Twitter Needs To Be Careful – It's Far Too Soon To Be 'Doing A Facebook'

A few times on this blog (and elsewhere) I’ve made the observation how just because Twitter is – or perhaps more accurately, has been – riding a wave of success and positive PR, it doesn’t mean it will always be that way. Things can change. Fast.

This year, we’ve already had a very unfavourable reaction to Twitter’s decision to remove the facility for users to see all replies; their response to this was equally absurd, to a point where I started to wonder if they have been just winging it all along.

At the moment, the network is struggling with several small bugs, each of which is relatively minor but collectively they’re representative of something more significant.

1. Everybody Is Posting ‘Via Web’

I use Seesmic Desktop. Lots of other folks use TweetDeck, Tweetie, Dabr, Twitroid and all manner of external clients to access the network, but not no more, at least, if Twitter is to be believed, as everybody is currently posting via the web.

At least, in principle. I’m not, of course, and neither probably are you, as only about 25% of all users access the platform via itself, but you wouldn’t know this anymore, as both Twitstat and Tweetstats are not functioning as a result of this bug.

2. Twitter’s Search Is Still Down

Twitter has been having problems with their much-hyped search facility for some time now, and despite reporting it as being ‘back’ a week ago, it’s not, at least not completely.

Notably, the ‘from:’ function in search is either down completely for some users and very sporadic for others. Indeed, according to a from: query, I haven’t posted on Twitter in 48 hours.

Now, we know that isn’t likely to have happened. 🙂 This again seems like a small issue but because several external clients use and rely on the ‘from:’ extension to deliver replies, lots of folk are complaining about missing responses to their tweets, and are getting complained at by their followers for unknowingly ignoring them.

Even when it is functional it seems to be operating from a limited data pool. According to Twitter, the much-loved Oprah has only written three tweets, when she’s actually submitted forty-six.

3. Wait… There’s More

Check out Twitter’s status page for snippets of other problems we’ve seen in the last few days. Users haven’t been able to edit profiles; Twitter was hit hard by another exploit, and forced into unscheduled downtime due to a ‘fatal software error’; it’s been caught in a phishing scam, and so on and so forth.

It all makes for grim reading, and it’s all happened within the last seven days. This wouldn’t be anywhere near so bad if Twitter’s development team were coding ninjas, but updates from Twitter are always vague and slow to arrive; fixes, when they appear, are often loose and temporary, with undesirable side effects.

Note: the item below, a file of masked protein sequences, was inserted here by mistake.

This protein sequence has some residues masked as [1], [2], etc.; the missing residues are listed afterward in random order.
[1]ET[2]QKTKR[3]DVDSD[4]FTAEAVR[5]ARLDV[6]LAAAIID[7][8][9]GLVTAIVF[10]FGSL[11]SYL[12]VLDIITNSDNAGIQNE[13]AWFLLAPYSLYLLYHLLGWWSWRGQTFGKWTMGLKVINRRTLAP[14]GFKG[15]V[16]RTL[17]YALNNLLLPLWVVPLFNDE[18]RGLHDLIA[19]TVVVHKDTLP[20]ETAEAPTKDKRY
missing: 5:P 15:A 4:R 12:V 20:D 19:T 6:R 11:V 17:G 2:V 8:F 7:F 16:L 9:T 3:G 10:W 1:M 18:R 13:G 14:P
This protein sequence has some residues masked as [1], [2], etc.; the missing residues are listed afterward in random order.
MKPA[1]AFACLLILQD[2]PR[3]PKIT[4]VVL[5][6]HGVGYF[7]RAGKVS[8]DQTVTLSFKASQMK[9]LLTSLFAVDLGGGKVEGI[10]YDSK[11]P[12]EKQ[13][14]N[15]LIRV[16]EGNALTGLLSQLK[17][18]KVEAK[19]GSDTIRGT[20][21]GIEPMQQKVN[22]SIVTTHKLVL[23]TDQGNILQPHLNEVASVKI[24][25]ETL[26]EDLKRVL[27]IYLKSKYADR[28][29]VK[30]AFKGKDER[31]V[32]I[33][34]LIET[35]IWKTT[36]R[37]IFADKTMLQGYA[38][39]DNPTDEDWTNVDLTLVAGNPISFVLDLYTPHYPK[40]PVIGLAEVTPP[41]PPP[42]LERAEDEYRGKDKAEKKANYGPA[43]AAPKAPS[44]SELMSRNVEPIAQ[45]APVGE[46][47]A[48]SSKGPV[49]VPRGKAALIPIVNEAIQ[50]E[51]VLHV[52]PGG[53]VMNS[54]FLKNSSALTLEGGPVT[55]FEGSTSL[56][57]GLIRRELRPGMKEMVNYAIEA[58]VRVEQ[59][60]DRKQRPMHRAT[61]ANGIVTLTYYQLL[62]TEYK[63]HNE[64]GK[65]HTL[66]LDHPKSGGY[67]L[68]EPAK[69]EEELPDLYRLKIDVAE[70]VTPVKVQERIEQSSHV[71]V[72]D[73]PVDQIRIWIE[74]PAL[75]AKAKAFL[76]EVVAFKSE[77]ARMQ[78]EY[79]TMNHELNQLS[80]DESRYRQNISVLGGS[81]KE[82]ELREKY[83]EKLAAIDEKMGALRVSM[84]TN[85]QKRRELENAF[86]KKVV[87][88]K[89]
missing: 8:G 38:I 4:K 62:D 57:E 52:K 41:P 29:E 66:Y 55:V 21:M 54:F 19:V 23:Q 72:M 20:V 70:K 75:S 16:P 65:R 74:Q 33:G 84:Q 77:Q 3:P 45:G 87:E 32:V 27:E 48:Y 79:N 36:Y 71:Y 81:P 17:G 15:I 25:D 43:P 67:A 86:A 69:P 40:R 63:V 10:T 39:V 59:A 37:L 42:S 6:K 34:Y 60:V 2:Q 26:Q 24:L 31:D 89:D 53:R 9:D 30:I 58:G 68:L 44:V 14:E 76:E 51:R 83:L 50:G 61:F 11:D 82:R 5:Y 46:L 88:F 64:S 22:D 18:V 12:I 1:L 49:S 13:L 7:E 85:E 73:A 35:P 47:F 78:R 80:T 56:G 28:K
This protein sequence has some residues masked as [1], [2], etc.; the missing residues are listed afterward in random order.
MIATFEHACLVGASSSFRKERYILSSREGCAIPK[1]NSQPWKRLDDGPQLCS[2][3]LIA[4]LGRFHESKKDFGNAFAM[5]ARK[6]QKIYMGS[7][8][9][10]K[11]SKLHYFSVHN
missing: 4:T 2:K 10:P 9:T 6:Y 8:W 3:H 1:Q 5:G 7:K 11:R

As we know, almost fifty people work at Twitter, but it seems like none of these folks is capable of fixing anything, at least in a timely fashion. Indeed, it’s led some to wonder why Twitter doesn’t have an emergency response system. Why, indeed?

Part of the reason is Alex Payne, Twitter’s API Lead, is on holiday, and doesn’t have his laptop with him. But that’s simple a ridiculous state of affairs. It’s amateurish; it’s unacceptable.

It was only a couple of months ago that for the bulk of the user-base and the global media it seemed that Twitter could do no wrong. Conversely, Facebook was making gaff after gaff and was getting a lot of unfavourable commentary from observers.

Facebook, however, has well over 200 million users. Twitter has about one-tenth of that. It can’t afford to drop the ball this quickly. We’re all well-aware of the high drop-off rates on the network – almost sixty per cent of new users abandon their accounts after just one month, and were doing so when Twitter was at the peak of its hype. And now a lot of these newcomers are privy to all these minor glitches and bugs, and worse, not seeing them getting resolved in a timely fashion.

Twitter needs to act quickly, as time is increasingly of great importance. There’s no evidence as of yet that their sixty per cent drop-off rate is slowing, but that’s less of a big deal if their user-base continues to expand massively each and every month. As soon as that expansion plateaus – or worse, drops – that fallout becomes huge, as it then means the network is shrinking.

Little things, insignificant as they can be by themselves, start to add up. I can count on one hand the number of times I’ve seen problems of this manner on Facebook in the last year. This is all happening on Twitter in the last week – it’s happening now, and it’s been happening for far too long.

Things change, and they change fast. When was the last time you heard one of your friends complain about Facebook?

UPDATE: Twitter has now fixed the issue regarding client status.